Heinrich von Langenstein, Speculum anime. In late 1382 the vice-chancellor of the University of Paris, Heinrich von Langenstein, was expelled from his institution; he had refused to declare for the Avignon Pope Clement VII in the Great Schism and insisted instead on a stance of neutrality prior to the summoning of an ecclesiastical council to resolve the matter. He spent the next two years in exile at the Cistercian abbey of Eberbach in the Rheingau, near Wiesbaden, and in the city of Worms, before he accepted a professorial chair at the recently founded University of Vienna in autumn 1384. It was in this period of exile and monastic seclusion that Heinrich became acquainted with mystical theology, and his Speculum anime, written in 1384, is the product of that unusual period of contemplative reading and reflection in the life of a late medieval academic careerist; he would go on to serve as Rector in Vienna in 1393-94 and died there in 1397. The Speculum anime was first published in 1507 by Johann Knobloch in Strasbourg, but has never received a modern edition and has barely been read, let alone studied (Hohmann, 1976, no. 12 [p. 402], with references; bio-bibliographical presentation in Hohmann and Kreuzer, 1981).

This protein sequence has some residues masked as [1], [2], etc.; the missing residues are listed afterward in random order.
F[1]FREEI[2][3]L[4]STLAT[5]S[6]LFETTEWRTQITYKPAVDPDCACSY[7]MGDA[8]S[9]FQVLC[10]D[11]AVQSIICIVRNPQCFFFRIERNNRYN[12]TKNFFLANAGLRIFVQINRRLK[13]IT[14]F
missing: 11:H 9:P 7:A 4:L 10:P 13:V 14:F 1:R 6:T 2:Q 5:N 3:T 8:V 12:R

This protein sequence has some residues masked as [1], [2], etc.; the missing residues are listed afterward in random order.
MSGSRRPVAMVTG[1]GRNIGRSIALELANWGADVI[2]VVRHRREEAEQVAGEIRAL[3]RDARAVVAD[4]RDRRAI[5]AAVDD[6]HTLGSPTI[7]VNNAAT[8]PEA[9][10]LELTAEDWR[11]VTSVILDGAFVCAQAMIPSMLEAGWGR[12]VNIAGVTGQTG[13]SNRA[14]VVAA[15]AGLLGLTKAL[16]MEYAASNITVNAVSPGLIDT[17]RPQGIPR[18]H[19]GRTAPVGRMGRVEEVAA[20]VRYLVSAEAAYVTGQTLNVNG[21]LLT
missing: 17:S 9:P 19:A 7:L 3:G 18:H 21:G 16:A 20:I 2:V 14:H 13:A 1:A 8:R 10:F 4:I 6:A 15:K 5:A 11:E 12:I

III. f. 70, Sentencia ex libro retractacionum augustini, incipit, “LIber de natura boni aduersum manicheos est vbi ostenditur naturam incommutabilem deum esse. ac summum bonum. atque ab illo esse ceteras naturas…”;

Augustine, Retractationes, c. 35 (lib. 2, c. 9); ed. Knöll, pp. 142-43. Augustine (on whom more below) wrote the Retractationes towards the end of his life, probably c. 426-28, and in which he reflected on (literally ‘re-treated’) the content of each of his literary works in sequence. Here the short section pertinent to the De natura boni has been excerpted as a companion piece to that work.